For these reasons, the [NEB] finds that June to September 2019 is the most appropriate timing for the TMEP’s construction on 1054408 BC Ltd.’s property.
Because of the delay due to the FCA Decision and subsequent approval steps, Trans Mountain was unable to construct from June to September 2019 and sought an amendment so that it could construct from June to September 2020. 105448 BC Ltd. argued that its planned residential development was being impeded by TMEP. It further argued that Trans Mountain’s request for an amendment to extend the year of construction from 2019 to 2020 be denied.
Decision of the CER
Should the NEB’s Decision That June to September Is the Most Appropriate Timing of Construction Be Confirmed, Amended, or Overturned?
The CER noted that it is an expert tribunal overseeing Trans Mountain’s compliance with respect to TMEP-related river crossings. In this capacity, the CER is aware that the least-risk activity window to which Fisheries and Oceans Canada limits construction, in this case, has not changed.
The CER was of the view that conducting the river crossing during the least-risk activity window is important to protect fish and fish habitat, which is the very intent of such a window. The CER also continued to be of the view expressed in the 2018 Decision that pipeline construction on 1054408 BC Ltd.’s lands should be done at the same time as the river crossing (which involves preparatory and post-construction work on 1054408 BC Ltd.’s lands) in order to avoid disrupting the lands a second time. Accordingly, the CER confirmed the 2018 Decision that June to September is the most appropriate timing of construction.
Should the NEB’s Decision That 2019 Is the Most Appropriate Timing of Construction Be Confirmed, Amended or Overturned?
The CER was of the view that the inclusion of the year in the 2018 Decision was based on the premise that pipeline construction should precede 1054408 BC Ltd.’s Phase 2 construction in the first June to September period that was available. At the time of the 2018 Decision, this meant the year 2019. There was no question that the TMEP’s construction on 1054408 BC Ltd.’s lands could not have occurred in 2019, given the FCA and NEB decisions that followed the 2018 Decision. Further, as a matter of common sense, the CER cannot require the construction to take place in the past.
Trans Mountain requested that the year of construction be amended to 2020. The CER noted that Trans Mountain must obtain any necessary authorizations and approvals from all relevant regulators and government offices in order to begin its construction activities. The CER agreed with 1054408 BC Ltd.’s submission that the requirement to obtain these approvals may interfere with pipeline construction in 2020. As noted below, the lands at issue are also the subject of the S’ólh Téméxw Stewardship Alliance’s (“STSA”) ongoing opposition, such that any PPBoR approval related to 1054408 BC Ltd.’s lands cannot be issued immediately following the release of the CER’s decision in this review.
Having considered the submissions of Trans Mountain and 1054408 BC Ltd., the CER continued to be of the view expressed in the 2018 Decision that pipeline construction must proceed first. The additional fill and loss of workspace resulting from development by 1054408 BC Ltd. would impair Trans Mountain’s ability to complete construction of the TMEP.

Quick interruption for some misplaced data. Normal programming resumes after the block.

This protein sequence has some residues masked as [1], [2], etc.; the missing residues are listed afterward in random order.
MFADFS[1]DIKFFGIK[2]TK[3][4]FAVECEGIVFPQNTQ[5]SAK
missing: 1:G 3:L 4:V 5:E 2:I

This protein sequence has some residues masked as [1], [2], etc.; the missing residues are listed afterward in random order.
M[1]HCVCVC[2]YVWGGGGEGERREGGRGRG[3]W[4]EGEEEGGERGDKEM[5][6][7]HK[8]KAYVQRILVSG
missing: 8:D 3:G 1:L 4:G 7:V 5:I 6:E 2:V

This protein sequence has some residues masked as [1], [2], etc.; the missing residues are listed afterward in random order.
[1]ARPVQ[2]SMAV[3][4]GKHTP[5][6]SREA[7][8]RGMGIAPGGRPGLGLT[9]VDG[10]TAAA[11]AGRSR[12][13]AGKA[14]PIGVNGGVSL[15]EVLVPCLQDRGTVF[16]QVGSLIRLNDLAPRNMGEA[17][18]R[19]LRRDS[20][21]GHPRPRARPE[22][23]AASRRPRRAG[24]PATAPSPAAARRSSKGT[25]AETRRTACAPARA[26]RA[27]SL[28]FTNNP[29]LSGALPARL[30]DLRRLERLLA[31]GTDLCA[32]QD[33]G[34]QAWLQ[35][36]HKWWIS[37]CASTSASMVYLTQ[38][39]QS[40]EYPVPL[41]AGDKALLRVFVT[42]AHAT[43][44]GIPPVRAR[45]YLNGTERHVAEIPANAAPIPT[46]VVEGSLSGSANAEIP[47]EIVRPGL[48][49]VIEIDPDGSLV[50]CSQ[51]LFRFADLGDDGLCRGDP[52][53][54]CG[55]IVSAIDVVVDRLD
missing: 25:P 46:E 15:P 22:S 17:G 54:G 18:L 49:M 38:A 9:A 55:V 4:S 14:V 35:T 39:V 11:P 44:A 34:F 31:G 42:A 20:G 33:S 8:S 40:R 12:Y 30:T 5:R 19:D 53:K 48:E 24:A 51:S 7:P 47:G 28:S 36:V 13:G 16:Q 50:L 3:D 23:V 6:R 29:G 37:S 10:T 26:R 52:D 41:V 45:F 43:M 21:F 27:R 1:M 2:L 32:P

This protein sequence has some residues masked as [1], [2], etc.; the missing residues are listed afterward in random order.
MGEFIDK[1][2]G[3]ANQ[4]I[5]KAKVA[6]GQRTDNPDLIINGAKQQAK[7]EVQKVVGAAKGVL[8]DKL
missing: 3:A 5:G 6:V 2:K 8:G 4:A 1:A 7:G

For these reasons, the CER found Trans Mountain’s request to revise the year of construction from 2019 to 2020 to be unnecessary. As a matter of practicality, the CER was not specifying a particular year for construction. The CER amended the 2018 Decision to read that the most appropriate timing for the TMEP’s construction is June to September.
The Relevance of the Reason for a Lack of Approval of Phase 2 of 1054408 BC Ltd.’s Residential Development
The CER acknowledged 1054408 BC Ltd.’s desire to begin work on Phase 2 of its residential development as soon as possible. The CER also accepted 1054408 BC Ltd.’s evidence that the TMEP is impeding this work, including with respect to related approvals. However, the CER noted that these facts were not relevant to the CER’s decision in this review. The GIC has approved the TMEP and the only issue currently before the CER related to the timing of construction. The CER agreed with Trans Mountain that any potential impacts on 1054408 BC Ltd. as a result of the TMEP’s construction are appropriately matters of compensation outside the scope of the detailed route approval process.
Conditions and PPBoR Approval
The CER noted that, as of the date of this decision, 1054408 BC Ltd.’s lands are also subject to the broader SOO filed by the STSA, which is being examined in Detailed Route Hearing MH-027-2020. Until the CER makes all necessary detailed routing decisions pertaining to 1054408 BC Ltd.’s lands, it cannot issue any order approving the associated PPBoR.
As was noted in the 2018 Decision, any future order approving the PPBoR for 1054408 BC Ltd.’s lands will include a condition requiring Trans Mountain to fulfill the commitments it made in the course of Detailed Route Hearing MH-003-2018, including Trans Mountain’s commitment to engage and work with 1054408 BC Ltd. regarding, among other things, the scheduling of construction activities.
Trans Mountain was also reminded that the relevant conditions of approval in Certificate OC-065 apply to the construction and operation of the TMEP pipeline on 1054408 BC Ltd.’s lands.